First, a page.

On Friday, yet more news broke about FIFA and illegal payments for World Cup votes. This latest story involved the purchase of four crucial votes ahead of the 2006 World Cup which was awarded to Germany, and former New York Cosmos star Franz Beckenbauer appears to have been at least aware of the situation, if not actively involved.
The full report is worth a read, but here's the portion pertaining to the former NASl player:
Acting in a private capacity, Louis-Dreyfus -- who was, at the time, chairman of Adidas, the sporting apparel and supplies company that equips the German national team -- lent the money to the German bidding committee prior to the decision to award the World Cup to Germany on July 6, 2000. The loan never appeared in the bidding committee's budget or later, once the tournament had been awarded to Germany, in that of the Organizing Committee (OK).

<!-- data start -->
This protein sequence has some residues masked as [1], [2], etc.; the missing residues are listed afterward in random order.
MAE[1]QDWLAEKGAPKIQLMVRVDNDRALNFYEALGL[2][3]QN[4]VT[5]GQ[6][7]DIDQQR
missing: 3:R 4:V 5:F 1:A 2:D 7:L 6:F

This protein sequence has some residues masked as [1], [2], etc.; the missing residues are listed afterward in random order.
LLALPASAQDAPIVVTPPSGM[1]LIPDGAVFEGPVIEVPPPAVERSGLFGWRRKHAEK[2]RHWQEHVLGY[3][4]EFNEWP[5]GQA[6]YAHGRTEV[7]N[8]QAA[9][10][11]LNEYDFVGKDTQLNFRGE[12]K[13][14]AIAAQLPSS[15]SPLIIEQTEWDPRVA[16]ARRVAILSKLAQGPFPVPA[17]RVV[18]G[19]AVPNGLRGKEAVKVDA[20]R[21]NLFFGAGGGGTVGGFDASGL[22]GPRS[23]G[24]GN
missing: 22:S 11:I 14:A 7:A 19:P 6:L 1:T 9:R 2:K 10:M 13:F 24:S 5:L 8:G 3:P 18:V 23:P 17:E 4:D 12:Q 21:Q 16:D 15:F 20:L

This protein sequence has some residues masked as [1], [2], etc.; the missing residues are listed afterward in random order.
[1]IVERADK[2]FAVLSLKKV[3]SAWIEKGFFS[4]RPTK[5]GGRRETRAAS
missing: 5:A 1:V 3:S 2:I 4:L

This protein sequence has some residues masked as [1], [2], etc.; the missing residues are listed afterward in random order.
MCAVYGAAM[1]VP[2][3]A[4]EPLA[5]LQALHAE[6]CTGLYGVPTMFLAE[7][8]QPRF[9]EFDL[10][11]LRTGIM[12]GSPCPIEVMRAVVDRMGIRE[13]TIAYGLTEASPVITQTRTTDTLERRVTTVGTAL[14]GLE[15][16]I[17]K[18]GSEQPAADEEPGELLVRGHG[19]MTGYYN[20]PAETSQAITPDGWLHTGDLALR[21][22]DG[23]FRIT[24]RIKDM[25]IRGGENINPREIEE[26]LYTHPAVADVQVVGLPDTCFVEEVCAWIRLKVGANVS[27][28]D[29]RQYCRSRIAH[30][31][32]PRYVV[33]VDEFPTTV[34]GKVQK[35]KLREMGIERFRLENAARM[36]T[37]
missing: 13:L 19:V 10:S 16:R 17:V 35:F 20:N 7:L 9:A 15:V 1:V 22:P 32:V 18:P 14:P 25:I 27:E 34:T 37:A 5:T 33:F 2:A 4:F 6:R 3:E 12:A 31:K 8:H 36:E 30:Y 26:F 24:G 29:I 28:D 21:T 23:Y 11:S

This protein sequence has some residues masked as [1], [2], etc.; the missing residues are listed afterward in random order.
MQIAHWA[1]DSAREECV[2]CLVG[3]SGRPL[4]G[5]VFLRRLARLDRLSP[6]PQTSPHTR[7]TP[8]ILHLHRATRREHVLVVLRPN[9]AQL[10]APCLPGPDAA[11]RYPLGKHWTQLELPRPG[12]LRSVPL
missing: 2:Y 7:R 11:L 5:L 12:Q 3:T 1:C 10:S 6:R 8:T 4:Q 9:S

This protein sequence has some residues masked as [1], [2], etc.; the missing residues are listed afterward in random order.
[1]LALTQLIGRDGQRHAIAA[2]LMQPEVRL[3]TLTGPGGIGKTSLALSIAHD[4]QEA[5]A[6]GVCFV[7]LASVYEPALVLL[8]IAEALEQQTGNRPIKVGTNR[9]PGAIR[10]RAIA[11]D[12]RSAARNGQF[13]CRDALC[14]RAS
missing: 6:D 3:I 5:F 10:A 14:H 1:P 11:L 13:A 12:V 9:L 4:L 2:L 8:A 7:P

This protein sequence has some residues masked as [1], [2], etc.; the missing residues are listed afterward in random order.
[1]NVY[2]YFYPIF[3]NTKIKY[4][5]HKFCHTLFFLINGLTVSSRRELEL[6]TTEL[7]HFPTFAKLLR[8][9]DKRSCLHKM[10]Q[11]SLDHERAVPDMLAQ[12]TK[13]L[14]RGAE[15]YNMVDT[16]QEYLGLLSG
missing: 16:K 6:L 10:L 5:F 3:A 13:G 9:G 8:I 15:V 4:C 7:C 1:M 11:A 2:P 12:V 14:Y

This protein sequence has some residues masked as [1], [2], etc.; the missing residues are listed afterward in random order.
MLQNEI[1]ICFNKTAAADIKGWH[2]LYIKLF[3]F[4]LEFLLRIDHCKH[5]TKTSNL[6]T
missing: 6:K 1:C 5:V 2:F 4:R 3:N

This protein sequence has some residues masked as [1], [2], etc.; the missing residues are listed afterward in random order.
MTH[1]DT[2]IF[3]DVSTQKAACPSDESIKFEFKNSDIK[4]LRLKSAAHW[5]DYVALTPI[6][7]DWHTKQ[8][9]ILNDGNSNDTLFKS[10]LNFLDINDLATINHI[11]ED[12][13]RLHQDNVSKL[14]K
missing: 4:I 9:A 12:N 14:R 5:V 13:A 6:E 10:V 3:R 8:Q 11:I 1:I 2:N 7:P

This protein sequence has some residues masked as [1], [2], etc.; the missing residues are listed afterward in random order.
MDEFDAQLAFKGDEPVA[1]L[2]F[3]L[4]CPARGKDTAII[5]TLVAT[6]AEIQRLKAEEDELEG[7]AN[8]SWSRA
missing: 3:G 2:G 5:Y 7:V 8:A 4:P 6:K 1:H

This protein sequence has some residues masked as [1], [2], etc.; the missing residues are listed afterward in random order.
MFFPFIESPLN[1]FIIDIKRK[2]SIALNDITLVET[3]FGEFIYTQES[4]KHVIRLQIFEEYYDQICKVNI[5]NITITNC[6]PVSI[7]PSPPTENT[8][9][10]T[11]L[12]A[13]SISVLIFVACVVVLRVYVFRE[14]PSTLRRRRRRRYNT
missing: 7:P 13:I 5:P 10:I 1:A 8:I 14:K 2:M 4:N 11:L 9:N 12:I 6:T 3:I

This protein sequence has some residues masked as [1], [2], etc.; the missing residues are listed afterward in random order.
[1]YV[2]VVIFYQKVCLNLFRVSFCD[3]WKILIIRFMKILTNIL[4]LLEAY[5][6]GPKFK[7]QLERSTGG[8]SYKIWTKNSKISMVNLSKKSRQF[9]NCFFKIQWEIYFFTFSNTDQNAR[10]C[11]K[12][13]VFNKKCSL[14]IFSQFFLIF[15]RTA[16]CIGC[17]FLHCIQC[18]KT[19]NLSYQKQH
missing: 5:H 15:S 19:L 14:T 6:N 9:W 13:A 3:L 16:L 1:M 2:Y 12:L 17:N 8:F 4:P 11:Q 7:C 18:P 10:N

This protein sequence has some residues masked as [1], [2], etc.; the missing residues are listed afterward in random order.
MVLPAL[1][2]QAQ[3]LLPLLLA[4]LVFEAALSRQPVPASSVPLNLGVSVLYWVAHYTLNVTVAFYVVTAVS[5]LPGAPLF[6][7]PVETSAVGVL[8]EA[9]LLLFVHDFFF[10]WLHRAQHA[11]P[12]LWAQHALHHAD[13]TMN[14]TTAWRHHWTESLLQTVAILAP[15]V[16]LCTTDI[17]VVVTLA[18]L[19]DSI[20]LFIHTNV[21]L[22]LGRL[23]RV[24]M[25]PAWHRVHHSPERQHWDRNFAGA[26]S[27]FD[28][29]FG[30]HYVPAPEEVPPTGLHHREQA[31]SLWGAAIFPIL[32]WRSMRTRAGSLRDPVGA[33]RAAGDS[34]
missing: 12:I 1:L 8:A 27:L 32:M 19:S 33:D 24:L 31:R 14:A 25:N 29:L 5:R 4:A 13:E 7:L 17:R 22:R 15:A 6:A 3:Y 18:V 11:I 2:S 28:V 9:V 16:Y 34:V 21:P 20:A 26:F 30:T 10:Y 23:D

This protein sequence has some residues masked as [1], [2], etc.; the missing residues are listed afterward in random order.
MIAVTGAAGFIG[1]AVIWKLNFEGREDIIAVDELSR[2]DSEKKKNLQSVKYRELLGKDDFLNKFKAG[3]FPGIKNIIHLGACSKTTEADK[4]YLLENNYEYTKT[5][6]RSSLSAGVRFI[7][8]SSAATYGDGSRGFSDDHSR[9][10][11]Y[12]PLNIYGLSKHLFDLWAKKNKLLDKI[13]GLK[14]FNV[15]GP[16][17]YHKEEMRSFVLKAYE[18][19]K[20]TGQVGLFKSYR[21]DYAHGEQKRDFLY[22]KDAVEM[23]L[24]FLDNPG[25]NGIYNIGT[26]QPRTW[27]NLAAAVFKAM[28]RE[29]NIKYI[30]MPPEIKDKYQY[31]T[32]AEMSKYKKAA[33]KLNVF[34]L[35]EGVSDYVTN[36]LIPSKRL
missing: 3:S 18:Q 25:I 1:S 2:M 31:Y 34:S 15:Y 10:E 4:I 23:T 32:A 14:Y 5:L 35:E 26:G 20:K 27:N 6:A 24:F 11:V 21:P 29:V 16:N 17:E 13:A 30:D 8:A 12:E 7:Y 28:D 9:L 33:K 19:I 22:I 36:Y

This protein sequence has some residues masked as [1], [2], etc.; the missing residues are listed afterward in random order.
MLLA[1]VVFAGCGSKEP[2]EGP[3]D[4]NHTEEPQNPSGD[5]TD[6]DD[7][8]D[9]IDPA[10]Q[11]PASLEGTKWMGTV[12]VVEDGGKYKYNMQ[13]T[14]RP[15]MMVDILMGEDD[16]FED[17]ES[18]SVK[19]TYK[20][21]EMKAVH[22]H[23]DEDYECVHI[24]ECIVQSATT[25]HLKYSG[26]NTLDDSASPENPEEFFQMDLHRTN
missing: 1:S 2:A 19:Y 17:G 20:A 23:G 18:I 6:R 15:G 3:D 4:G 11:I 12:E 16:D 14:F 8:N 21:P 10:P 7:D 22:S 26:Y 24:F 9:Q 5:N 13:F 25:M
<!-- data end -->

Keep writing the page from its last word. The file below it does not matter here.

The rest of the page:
A year and a half prior to the World Cup, Louis-Dreyfus called in the loan, which by then had a value of €6.7 million. Officials at OK, of which Beckenbauer had become president and Niersbach vice president, began looking for a way in 2005 to pay back the illicit funds in an inconspicuous manner.
Internal documents show that a cover was created with the help of global football organizing body FIFA to facilitate the payment. Using the cover, the Germans made a €6.7 million contribution for a gala FIFA Opening Ceremony that had been planned at Berlin's Olympic Stadium but was later cancelled. The money had been paid into a FIFA bank account in Geneva. From there, FIFA allegedly promptly transferred the money to a Zurich account belonging to Louis-Dreyfus.
As a youngster, Beckenbauer was probably my favorite Cosmos player, so reports such as these are particularly hard to stomach. Over the past few years, however, it's become pretty clear that many of Beckenbauer's business dealings following the end of his playing career are questionable, at best. Maybe it's for the best that the club haven't used him to promote in the same way they've used Pele.